Read an excerpt from the book (PDF)
Purchase the book — enter code DZWE5FVE at checkout to receive a 15% discount.
Annals through the Years
For three decades Annals has been publishing path-breaking academic scholarship, pioneer accounts, and department pieces detailing the rich history of computing around the world.
"Annals Through the Years" highlights this material with a few selections from each year. These selections, chosen for their importance and/or continuing interest, will be rolled out on Computing Then every several weeks from the earliest volumes forward.
Stalking the Elusive Computer Bug
by Peggy Aldrich Kidwell
The terms "computer bug," "software bug," and "debugging" have long been ubiquitous in the IT world, and in recent decades, with the broader public. In this engaging short article, historian Peggy Kidwell examines the history of the term "bug," and its use in engineering, and more specifically, in computing and software. She unravels truth from myth as she explains how a moth was actually found in 1947 in one of the relays of the malfunctioning Harvard Mark II (a tale commonly cited as the origin of the term). The moth was removed and taped to the Mark II logbook (and now resides at the Smithsonian Institution), but the term had been used by engineers for many decades to designate a problem or roadblock to the successful design or operation of various technologies, and had been adopted by Harvard personnel, and perhaps others, for at least several years in reference to problems with the operation of digital computer systems. The very fact that the moth was saved was because of the existence of the terminology, the language was not the result of this incident—though the story probably has lent weight to the accelerating usage of the terms "bug" and "debugging." Kidwell provides a highly interesting exploration of the history of this computer terminology, while making an important broader point of our need to more thoroughly study the history and processes of debugging computer hardware and software. In general far more attention has focused on design of hardware and software than on its maintenance—despite the tremendous time, skill, and expense of fixing systems and keeping them running.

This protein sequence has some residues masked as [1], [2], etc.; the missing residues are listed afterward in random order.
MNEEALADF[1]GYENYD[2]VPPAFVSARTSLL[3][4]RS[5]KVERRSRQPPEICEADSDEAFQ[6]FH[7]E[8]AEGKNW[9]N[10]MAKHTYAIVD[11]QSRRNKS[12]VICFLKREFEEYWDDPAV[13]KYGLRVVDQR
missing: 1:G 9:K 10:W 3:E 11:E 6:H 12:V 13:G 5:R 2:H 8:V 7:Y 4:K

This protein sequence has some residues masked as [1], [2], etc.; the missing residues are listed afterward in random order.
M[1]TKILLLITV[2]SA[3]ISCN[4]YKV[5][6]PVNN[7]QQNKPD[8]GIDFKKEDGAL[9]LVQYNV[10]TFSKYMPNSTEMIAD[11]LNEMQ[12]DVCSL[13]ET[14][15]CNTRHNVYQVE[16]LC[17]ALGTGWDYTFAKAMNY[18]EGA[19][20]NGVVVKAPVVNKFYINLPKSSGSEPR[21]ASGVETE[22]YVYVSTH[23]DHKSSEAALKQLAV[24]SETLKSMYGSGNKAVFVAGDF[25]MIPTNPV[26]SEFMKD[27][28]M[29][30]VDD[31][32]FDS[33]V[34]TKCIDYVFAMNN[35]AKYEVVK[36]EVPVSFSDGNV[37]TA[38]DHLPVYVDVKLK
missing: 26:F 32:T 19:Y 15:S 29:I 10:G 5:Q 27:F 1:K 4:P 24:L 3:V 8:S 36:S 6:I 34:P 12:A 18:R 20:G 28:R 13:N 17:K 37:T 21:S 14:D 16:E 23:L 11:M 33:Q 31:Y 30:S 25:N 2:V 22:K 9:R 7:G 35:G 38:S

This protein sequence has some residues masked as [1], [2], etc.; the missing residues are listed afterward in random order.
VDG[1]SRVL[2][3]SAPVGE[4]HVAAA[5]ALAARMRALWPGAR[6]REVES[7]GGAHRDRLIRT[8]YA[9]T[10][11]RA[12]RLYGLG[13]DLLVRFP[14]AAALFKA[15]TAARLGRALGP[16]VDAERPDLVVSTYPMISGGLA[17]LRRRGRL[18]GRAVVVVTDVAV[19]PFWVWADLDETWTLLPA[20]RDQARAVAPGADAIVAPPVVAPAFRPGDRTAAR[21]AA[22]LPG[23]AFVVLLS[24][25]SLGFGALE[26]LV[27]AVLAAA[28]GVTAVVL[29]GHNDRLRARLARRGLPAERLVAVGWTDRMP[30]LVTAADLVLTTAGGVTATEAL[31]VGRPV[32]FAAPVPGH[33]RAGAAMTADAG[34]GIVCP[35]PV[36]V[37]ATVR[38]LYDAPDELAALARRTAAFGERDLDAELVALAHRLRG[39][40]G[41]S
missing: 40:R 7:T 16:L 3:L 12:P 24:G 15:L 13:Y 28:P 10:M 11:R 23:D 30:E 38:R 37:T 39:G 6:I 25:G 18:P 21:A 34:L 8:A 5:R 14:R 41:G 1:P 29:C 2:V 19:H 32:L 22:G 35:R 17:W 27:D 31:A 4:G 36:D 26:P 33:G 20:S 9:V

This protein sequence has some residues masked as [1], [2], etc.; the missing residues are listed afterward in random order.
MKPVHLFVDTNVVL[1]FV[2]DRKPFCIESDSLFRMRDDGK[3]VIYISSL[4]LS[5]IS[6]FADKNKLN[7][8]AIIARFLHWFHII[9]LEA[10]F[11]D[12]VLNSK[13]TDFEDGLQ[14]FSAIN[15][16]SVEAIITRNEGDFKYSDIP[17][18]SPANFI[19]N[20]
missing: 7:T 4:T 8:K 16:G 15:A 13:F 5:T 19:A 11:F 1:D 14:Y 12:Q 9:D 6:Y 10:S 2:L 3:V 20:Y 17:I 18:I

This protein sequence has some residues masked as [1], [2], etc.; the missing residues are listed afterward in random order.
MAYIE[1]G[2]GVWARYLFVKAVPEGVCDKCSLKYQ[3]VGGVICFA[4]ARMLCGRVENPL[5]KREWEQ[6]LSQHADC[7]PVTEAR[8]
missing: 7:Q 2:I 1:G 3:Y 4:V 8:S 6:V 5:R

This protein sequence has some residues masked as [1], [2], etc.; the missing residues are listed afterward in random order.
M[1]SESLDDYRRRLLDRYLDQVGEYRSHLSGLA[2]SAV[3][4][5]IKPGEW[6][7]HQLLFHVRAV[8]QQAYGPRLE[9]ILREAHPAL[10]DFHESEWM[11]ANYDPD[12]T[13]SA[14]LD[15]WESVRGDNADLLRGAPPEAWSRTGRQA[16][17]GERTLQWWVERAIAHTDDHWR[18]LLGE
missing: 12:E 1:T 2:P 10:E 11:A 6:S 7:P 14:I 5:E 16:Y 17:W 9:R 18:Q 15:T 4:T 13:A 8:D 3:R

Click here for a PDF (731 KB) of the entire article (5 pp.).
The ENIAC Patent
by Charles E. McTiernan
The ENIAC patent, and particularly the testing of the patent in the famous Honeywell versus Sperry Rand court case (180 USPO 670), were pivotal moments in the computing field with significant potential ramifications for innovation in computing technology, and the trajectory of firms within the computer industry. The author of this Anecdote, Charles E. McTiernan, was an U.S. Army captain first stationed at Aberdeen Proving Ground's (APL) Ballistic Research Laboratory in 1944, and later APL's Instrumentation Section (in both cases giving him exposure to the ENIAC project as it progressed). After the war, McTiernan became a patent attorney, working in the U.S. Patent Office, and later, a corporate patent attorney—first for IBM, and in 1960, for Sperry Rand. From his unique set of vantage points he traces the history of the development of the ENIAC patent application, the violation of the property rights of ENIAC's inventors J. Presper Eckert and John Mauchly, the nearly decade-long period where the patent was not examined, negotiations with computer industry firms on royalties for the Sperry Rand-held ENIAC patent (Sperry Rand's UNIVAC division was in part the legacy of the Eckert-Mauchly Computer Corporation), and the trial and ruling that invalidated the patent in 1973.
Click here for a PDF (260 KB) of the entire article (6 pp.).